Now, that’s something I can sink my teeth into.  Basically, the “Time to Release” attribute is a dividing line.  Everything above the line is critical to quality.  Everything below the line is good practice.

As an architect sitting in the “reviewer’s chair,” I cannot imagine a more important dividing line than this one.  Not only can I tell if an architecture is any good based on the criteria that rises “above” the line, but I can also argue that the business is taking an unacceptable sacrifice for any attribute that actually falls “below” the line.

So, when you are considering the different ways to stack-rank the quality attributes, consider adding the attribute of “time to release” into the list.  It may offer insight into the mind, and expectations, of your customer and improve your odds of success.

Introducing: Ecosystem Quality Attributes

By |2010-08-31T19:00:05+00:00August 31st, 2010|Enterprise Architecture|

There are benefits to taking an idea from one domain and applying it to another.  We all know of the famous case of “software patterns” that emerged from the concept of architectural patterns developed by Christopher Alexander for the world of building design.  Similarly, we have recently seen the emergence of checklists in medicine which is an idea borrowed from other complex domains (like airplane piloting).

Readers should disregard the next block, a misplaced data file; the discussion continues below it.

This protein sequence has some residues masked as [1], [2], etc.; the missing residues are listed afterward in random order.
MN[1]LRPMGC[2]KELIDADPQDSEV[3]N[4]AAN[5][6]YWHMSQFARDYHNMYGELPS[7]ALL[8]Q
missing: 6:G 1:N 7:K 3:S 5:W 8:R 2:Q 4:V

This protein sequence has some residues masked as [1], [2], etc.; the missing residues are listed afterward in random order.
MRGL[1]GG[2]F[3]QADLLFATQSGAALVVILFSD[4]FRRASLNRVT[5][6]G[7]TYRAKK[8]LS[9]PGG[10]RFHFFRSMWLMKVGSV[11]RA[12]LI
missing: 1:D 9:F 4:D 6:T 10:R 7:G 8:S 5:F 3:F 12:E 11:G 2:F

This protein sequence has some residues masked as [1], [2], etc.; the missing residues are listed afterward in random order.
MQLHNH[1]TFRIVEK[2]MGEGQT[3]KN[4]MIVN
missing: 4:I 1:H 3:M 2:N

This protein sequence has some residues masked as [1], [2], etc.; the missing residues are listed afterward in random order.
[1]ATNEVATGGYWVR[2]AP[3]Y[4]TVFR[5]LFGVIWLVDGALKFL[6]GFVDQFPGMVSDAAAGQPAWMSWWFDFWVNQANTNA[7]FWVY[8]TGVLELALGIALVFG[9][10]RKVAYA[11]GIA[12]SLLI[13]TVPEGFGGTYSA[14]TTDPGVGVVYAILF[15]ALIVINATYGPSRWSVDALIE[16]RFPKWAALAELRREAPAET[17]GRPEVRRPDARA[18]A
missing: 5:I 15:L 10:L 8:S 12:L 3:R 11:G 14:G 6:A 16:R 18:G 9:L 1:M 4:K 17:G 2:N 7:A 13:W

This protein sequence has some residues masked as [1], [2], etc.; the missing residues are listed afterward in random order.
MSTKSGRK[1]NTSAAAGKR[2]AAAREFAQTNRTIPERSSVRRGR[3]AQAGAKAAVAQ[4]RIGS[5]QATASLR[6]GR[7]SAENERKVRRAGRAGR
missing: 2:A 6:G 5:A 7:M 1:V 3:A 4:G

I’m going to follow in that long path of “cross-domain pollination” to take an idea from software architecture and apply it to business architecture.  Not a big stretch for an Enterprise Architect, I know, but I’ve not seen this idea discussed elsewhere.  (Just because an idea is obvious, that doesn’t mean people will think of it: witness the length of time it took to add wheels to luggage!)  That said, I leave open the possibility that prior art exists, and that I’m simply not aware of it.  If that is the case, please don’t hesitate to point it out.

The concept I’m going to borrow from software architecture is that of System Quality Attributes.  They are the various “-ities” that a software system exhibits. These include Scalability, Reliability, Maintainability, and many others.  System Quality Attributes can be used to measure the ability of the system to meet business needs.  There are lots of ways to use SQAs but I am going to focus on one specifically valuable practice.  In my opinion, the best thing you can do with software quality attributes, during system planning, is to prioritize them.